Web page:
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Ghold – Of Ruin

Ritual Productions

Ghold - Of RuinIt’s made abundantly clear across Of Ruin‘s 45 minute running time that this is not a record for listening to at a desk, probably not really on headphones and certainly not on tinny laptop or mobile phone speakers. No, it needs — demands and commands, even — blasting out from the sort of huge stack of amps found at the average metal gig, but only so long as it’s being held in a sweaty underground black-painted box, preferably lit solely by heavy strobe lighting and drenched in dry ice and smoke — if only perhaps to cover up the stench of the crowd after they’ve got suitably filthy stage-diving to the six tracks on here and the rest of what is already developing into a fearsome Ghold back catalogue.

Taking their cue from doom as much as from the sludgy grind of a thousand crust merchants from Anchorage to Zambia, Ghold make a thick, syrupy concoction dealt out from bass and drums by Paul Antony and Aleks Wilson. As Lightning Bolt and others have proven, it’s entirely possible for a duo to generate an immense sound as Ghold do here. The distortion crunches and fuzzes with the weight of a thousand black holes, the percussion propels everything forward while the vocals swerve from some (surprisingly) Flower Travellin’ Band-style operatic swells to the more usual guttural roars and incomprehensible — if somehow still communicative — yelled lyrics which rise from the sludge as one more component in Ghold’s  jigsaw of tightly-controlled noise.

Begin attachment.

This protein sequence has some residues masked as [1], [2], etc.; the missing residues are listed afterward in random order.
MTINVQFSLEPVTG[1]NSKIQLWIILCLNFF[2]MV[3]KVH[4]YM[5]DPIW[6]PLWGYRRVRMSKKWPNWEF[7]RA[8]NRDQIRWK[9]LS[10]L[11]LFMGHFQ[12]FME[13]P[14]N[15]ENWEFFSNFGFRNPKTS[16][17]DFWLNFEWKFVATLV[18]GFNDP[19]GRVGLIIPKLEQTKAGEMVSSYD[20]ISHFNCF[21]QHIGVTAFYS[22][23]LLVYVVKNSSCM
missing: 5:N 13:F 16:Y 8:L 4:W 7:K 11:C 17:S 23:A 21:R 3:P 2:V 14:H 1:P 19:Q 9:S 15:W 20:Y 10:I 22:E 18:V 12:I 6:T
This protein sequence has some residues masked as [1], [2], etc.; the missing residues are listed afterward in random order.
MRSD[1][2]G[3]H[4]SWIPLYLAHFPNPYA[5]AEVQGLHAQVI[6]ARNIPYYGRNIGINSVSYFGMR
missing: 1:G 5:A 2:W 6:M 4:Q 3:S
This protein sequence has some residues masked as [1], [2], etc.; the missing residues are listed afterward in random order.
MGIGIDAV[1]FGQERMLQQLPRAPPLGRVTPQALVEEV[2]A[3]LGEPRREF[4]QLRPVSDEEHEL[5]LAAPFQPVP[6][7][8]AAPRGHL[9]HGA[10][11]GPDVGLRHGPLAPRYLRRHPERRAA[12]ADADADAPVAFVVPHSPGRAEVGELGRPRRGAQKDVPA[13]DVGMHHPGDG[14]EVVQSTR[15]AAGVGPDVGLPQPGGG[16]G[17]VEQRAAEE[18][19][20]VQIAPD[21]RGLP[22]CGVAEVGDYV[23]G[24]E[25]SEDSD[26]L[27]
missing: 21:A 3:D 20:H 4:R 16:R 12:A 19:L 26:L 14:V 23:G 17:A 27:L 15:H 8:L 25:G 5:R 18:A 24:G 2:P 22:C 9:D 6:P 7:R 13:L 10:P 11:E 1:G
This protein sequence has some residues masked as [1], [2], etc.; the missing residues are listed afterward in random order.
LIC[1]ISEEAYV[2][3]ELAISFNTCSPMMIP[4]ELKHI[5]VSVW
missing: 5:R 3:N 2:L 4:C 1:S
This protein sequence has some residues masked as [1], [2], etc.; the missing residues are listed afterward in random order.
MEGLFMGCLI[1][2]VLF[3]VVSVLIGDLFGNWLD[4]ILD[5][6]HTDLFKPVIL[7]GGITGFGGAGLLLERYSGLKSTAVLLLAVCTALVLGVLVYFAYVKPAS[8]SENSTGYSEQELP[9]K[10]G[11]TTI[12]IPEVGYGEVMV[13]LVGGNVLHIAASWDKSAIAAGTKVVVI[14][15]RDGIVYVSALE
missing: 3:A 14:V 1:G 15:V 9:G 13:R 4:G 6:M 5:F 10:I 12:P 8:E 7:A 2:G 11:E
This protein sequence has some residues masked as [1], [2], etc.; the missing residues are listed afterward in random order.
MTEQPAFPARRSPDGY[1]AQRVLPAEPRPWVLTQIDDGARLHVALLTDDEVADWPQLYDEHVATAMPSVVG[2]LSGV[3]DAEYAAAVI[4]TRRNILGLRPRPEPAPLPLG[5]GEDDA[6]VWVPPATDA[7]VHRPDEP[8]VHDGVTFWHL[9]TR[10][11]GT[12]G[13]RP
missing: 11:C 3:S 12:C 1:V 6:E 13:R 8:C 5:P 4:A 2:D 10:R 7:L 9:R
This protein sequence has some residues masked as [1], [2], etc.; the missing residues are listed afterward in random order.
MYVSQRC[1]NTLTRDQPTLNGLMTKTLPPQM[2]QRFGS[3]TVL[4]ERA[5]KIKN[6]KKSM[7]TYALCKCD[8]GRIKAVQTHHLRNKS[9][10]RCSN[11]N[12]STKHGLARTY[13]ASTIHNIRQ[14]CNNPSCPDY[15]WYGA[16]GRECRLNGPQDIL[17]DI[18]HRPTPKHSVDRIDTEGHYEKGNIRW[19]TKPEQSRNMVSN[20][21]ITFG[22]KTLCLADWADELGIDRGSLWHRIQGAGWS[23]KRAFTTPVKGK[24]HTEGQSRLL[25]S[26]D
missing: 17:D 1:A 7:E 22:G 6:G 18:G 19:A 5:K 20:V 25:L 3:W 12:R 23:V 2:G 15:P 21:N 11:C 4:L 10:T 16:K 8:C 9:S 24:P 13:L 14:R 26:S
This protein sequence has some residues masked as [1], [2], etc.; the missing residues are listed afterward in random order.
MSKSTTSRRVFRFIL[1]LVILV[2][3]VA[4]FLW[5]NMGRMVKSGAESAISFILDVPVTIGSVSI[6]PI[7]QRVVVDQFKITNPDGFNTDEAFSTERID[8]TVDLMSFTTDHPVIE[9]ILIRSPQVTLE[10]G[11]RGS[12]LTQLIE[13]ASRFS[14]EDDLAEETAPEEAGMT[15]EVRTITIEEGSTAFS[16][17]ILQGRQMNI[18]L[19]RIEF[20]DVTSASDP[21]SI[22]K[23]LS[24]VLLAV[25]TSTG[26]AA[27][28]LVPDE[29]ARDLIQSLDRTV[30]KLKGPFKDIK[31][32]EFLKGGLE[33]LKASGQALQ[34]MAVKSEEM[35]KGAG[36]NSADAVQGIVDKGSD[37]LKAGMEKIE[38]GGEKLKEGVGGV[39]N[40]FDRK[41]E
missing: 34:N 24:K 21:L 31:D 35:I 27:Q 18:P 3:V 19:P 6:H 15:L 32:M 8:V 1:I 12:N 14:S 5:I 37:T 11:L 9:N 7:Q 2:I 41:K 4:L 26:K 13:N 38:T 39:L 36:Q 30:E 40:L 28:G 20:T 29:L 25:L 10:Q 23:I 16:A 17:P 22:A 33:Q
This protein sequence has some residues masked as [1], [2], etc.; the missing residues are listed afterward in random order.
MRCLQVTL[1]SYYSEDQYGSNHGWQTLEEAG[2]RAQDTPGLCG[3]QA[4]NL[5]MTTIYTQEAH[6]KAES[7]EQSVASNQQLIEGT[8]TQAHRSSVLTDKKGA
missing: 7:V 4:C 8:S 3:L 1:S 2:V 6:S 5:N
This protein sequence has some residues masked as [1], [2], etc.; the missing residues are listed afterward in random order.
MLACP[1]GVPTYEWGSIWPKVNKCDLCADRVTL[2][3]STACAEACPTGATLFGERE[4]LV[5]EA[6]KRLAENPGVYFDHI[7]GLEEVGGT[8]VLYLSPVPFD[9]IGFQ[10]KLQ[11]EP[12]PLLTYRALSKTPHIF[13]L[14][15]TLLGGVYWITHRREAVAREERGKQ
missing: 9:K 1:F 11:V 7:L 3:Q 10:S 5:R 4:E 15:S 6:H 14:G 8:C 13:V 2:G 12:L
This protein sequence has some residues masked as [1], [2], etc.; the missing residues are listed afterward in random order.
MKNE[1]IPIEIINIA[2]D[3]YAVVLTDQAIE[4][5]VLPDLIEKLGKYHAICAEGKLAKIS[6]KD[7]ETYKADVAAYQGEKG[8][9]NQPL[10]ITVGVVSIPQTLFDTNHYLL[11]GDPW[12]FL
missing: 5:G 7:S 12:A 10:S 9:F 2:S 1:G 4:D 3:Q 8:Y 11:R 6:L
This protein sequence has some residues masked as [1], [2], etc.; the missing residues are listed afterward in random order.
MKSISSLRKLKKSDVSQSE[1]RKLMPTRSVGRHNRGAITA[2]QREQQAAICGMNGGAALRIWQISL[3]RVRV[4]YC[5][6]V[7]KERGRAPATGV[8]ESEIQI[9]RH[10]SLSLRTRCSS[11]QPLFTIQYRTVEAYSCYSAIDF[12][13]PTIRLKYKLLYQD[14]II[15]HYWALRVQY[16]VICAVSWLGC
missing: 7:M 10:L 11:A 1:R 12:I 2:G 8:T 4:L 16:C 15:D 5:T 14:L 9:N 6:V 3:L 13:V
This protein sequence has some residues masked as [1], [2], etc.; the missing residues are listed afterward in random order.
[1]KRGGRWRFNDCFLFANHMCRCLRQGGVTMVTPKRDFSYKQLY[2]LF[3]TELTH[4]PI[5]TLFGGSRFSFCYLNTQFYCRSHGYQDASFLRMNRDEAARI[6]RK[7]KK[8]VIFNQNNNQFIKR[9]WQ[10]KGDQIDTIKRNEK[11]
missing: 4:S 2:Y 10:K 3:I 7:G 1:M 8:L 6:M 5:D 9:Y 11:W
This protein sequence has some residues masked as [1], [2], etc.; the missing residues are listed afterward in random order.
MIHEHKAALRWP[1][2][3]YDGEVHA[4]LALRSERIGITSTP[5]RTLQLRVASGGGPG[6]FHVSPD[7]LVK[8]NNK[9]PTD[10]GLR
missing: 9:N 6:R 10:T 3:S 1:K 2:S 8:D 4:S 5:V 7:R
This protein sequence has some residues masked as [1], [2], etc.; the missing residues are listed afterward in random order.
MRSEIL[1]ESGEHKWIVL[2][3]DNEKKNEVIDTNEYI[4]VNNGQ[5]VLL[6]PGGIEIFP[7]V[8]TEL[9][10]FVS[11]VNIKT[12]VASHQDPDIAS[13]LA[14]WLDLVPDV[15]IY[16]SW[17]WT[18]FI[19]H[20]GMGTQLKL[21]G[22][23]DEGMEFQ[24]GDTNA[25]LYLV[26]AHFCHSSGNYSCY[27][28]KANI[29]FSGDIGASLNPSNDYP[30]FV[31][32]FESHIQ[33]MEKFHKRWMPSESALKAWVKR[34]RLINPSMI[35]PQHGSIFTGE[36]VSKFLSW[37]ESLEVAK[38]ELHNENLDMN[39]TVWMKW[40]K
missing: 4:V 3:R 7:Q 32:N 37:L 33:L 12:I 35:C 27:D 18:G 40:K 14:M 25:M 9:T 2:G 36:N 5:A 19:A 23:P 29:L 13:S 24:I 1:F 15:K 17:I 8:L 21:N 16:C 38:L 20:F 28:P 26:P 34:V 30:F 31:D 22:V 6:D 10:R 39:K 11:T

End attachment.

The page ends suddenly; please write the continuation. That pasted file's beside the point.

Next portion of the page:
Of Ruin doesn’t step too far outside the genre as it is currently established, and perhaps they’re not so much innovators as distillers, stripping out the unnecessary fripperies in favour of a dedicated adherence to the grind, stoned or otherwise. Willing to be spare when needed and utterly, crushingly overpowering as their seemingly relentless assault requires, Ghold play metal with the broadest of shoulders.

If opener “Saw The Falling” somehow manages to hint at the hush-shuddering-hushed progressions of the likes of Slint as much as it does of Khanate (whose James Plotkin mastered the album in customarily scintillating fashion and with whom they share a propensity of for bone-crushing, tortuous dynamics), then it also simultaneously sets the scene for the following rush of blood to the head as the notional audience get their mosh and headbang well and truly on. Because that’s what this particular variety of darkling metal, and Ghold in particular, are about, an  all-encompassing momentous act of obeisance to the riff, an homage to the brutally beautiful power of amplification let rip in confined dark spaces, wherein Of Ruin is surely going to be some blazing star.

-Linus Tossio-

 

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